My favourite home visit is the 6 monthly follow up with my dietician. I must be an awful sad person when I look forward to a visit of this nature, but I do! This young lady saved my life, and if you think I'm exaggerating -- read on!
There are times in everyone's lives, I'm sure, when you feel as though you're banging your head against a brick wall, no one listens, no one wants to know and no one cares. I felt like that two and a half years ago. I was going through a very difficult time with my illness. I was new to enteral feeding, felt very frightened and alone. I felt alone because actually I was! It seemed as though the medical profession had abandoned me, almost like I was exaggerating the whole thing. I was left to my own devices and if I complained then that's exactly as it looked -- I was a complainer!
I'm not a complainer; if I was they'd have known about it. I endured a nightmare scenario with relative calm and patience and if I'd known better at the time, I would have screamed a lot louder. I thought it was unreasonable for me to expect the NHS to do anything more than they already were so I just sat it out.
My dietician was very understanding and called one day when I was having one of my worst episodes of vomiting and pain. Realising this wasn't right; she set about complaining on my behalf and getting right to the heart of the problem. The result of her efforts was that I got the treatment I so badly needed and total attention to my needs. The pain had been caused by pancreatitis and not some fictitious pain that I invented, which is exactly how I felt they treated my situation. My tube was also kinked and difficult to use, it wasn't my inept usage as suggested, and I was vomiting because it was simply in the wrong place. I could have ended up with peritonitis or some other 'itis' thing! It was a desperate situation and yes, I'm right in saying that my dietician saved my life!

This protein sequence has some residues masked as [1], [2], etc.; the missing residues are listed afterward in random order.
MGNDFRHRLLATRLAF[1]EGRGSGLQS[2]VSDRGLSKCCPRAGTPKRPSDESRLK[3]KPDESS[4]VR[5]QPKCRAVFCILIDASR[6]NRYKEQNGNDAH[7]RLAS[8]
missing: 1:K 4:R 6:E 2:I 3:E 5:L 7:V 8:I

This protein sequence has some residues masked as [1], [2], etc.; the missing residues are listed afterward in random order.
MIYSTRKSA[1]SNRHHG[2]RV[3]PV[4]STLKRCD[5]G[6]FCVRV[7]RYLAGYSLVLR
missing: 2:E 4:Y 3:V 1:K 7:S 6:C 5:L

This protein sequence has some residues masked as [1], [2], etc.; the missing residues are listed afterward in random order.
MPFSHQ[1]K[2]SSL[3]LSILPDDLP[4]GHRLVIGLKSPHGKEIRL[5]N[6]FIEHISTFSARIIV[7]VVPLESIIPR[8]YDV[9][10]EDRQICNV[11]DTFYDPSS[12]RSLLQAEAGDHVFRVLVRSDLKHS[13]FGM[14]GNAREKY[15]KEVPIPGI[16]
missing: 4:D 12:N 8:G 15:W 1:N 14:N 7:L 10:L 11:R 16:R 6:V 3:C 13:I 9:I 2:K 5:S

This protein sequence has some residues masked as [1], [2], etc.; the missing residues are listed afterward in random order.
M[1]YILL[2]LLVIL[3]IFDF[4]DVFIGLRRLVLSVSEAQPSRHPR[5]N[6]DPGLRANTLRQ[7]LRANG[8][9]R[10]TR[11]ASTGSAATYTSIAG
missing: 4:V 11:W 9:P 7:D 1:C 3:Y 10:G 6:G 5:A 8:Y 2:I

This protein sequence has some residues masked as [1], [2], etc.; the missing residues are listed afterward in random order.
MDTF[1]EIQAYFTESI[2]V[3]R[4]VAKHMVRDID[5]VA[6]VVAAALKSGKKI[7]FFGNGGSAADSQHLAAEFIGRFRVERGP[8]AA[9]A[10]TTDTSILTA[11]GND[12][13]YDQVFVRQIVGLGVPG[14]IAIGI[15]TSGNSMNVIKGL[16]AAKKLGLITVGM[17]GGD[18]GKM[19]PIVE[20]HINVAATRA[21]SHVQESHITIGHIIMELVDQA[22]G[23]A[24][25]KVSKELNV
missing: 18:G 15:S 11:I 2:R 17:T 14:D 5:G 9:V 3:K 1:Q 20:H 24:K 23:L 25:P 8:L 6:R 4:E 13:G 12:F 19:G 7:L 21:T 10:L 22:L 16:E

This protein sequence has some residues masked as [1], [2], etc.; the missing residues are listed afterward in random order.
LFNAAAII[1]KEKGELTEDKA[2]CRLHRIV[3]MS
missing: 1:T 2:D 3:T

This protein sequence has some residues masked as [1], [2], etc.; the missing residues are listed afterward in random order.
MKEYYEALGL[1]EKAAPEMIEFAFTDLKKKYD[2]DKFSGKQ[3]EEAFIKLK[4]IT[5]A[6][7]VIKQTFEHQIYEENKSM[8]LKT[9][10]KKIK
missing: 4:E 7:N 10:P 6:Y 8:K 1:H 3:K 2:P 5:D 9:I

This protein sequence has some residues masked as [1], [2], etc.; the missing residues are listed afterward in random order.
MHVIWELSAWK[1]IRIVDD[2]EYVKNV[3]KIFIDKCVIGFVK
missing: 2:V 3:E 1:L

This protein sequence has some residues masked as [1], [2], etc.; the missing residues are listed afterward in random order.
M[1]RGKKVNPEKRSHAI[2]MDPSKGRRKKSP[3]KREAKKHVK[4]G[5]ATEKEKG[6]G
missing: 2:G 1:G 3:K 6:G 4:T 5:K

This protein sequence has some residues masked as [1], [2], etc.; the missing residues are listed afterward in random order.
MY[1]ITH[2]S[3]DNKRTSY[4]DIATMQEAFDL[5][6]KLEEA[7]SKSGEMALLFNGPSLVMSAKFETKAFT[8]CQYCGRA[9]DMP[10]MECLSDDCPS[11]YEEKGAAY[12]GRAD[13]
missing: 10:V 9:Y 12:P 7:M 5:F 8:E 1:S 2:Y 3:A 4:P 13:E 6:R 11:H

Today, we discussed the possibility of more surgery. We chatted for a while about the implications and whether I would be better off with or without intervention. I think we both agreed that it was a no win situation, without the surgery I may choke, with the surgery things may not be better after all, and all that will have happened is a whole lot more pain and suffering for nothing. Of course, it may make things much easier or solve the problem entirely. This is the dilemma I find myself in -- no wonder I put it off till next year which in hindsight is only 7 weeks away.
Decisions like these are something we get used to with a chronic illness and perhaps we decide things a little too hastily. The promise of greener grass on the other side of the fence is all it takes sometimes but in reality who knows?